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Destructive Intervention

Destructive Intervention

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Published by Ronnie Bray
A Consideration of the Pain Caused by Critical and Hostile Children When a Surviving Step Parent Remarries
A Consideration of the Pain Caused by Critical and Hostile Children When a Surviving Step Parent Remarries

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Published by: Ronnie Bray on Oct 13, 2012
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07/12/2014

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Destructive Intervention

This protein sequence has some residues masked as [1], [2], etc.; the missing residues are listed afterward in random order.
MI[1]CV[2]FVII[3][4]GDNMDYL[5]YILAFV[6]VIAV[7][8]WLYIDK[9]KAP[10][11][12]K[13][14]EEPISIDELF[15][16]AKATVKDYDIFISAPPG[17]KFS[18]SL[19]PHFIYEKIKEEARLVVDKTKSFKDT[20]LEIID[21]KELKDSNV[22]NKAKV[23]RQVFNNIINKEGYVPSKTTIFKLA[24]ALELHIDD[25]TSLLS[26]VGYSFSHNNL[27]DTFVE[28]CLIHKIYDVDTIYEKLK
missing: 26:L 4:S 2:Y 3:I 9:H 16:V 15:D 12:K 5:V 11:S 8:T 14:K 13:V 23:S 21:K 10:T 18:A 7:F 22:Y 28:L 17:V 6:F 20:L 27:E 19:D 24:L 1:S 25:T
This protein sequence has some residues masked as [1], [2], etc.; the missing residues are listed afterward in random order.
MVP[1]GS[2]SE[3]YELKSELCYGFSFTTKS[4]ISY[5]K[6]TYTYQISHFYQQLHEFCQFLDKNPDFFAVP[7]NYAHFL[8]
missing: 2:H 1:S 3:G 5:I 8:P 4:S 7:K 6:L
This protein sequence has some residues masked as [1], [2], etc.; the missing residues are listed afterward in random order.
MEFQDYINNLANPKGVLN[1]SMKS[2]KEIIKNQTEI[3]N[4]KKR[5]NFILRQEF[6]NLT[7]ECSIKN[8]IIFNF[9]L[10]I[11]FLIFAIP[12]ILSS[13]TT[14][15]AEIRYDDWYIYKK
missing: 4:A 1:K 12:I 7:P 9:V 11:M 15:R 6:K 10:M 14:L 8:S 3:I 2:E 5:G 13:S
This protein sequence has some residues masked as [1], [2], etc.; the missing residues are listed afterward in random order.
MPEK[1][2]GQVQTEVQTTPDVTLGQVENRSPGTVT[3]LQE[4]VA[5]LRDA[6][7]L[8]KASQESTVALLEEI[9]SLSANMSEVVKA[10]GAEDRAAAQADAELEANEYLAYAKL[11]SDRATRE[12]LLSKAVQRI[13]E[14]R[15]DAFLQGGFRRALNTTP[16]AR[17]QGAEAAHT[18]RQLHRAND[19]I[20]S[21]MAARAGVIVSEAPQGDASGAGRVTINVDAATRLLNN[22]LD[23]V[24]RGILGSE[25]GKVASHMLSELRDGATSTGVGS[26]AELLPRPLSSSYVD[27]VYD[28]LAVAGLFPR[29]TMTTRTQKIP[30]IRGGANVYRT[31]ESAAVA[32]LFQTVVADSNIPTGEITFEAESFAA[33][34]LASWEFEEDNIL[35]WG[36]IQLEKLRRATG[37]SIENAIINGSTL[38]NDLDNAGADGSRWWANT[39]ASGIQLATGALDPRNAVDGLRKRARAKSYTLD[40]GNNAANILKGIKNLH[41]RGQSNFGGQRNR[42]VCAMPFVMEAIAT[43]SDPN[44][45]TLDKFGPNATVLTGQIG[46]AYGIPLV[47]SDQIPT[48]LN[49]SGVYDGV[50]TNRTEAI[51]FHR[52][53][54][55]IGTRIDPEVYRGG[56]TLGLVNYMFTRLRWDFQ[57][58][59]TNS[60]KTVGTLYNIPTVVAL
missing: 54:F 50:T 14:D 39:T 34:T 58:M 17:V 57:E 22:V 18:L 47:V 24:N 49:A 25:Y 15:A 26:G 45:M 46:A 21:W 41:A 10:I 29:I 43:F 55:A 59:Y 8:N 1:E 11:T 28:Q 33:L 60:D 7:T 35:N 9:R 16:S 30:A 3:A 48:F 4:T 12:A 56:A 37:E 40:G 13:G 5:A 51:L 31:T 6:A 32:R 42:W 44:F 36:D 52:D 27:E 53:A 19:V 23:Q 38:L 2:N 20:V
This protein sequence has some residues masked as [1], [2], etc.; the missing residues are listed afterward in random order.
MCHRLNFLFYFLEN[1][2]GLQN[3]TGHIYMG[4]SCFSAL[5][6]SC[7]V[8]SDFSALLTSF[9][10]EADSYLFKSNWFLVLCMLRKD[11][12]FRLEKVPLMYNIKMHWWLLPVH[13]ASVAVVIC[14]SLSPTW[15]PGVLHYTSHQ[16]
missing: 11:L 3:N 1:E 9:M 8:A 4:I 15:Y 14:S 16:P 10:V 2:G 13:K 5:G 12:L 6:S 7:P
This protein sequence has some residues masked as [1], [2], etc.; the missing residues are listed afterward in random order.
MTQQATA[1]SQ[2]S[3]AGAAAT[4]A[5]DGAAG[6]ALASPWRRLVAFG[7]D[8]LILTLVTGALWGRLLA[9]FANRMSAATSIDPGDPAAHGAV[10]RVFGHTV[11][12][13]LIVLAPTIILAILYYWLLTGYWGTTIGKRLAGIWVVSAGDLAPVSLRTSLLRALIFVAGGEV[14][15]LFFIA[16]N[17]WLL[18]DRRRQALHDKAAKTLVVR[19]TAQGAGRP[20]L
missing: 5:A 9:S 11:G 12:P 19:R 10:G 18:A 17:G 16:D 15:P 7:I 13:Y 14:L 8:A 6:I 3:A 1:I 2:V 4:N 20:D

By Ronnie BrayThe history of humanity is liberally sprinkled with stories andlegends of Divine Intervention where a kind God has taken note of a particular human condition and dispensed his favour to ameliorateand bless the recipient.Examples of this include the infant Moses rescued from the watersof the Nile by Pharaoh’s daughter; Elijah raising of a widow's deadson; Elisha’s miracle of continuously replenishing the poor widow's jar of oil; and the raising of the four-days dead Lazarus. Theseexamples of Divine Intervention are grand themes of God’s reachingout of heaven to do things for people that they could not do for themselves, and are among the grand themes that inspire andmotivate the faithful.Equally grand, but less notable, are instances of where a parent’s prayer has kept a sick child alive against all odds; restored love to broken families thought to be beyond repair by human experts; andthe restoration of joy and love to one whose heart has been sunk intothe depths of despair by the tragic loss of a loved one, by the divine provision of a loving person with power to bind up and heal. In eachof these examples, the principle element is either the saving of a lifethat seemed doomed to be snuffed out, or the restoration of vitalityin someone whose life lay in ruins before them. The motive behindthem all is love, which is God’s primary motive in all he does andlongs for for his human children in order that they can fulfil their divine destiny.There is a much less worthy kind of motive at work in cases of Destructive Interference that marks it as the direct polar opposite of that which God seeks to introduce into the lives of his children. Try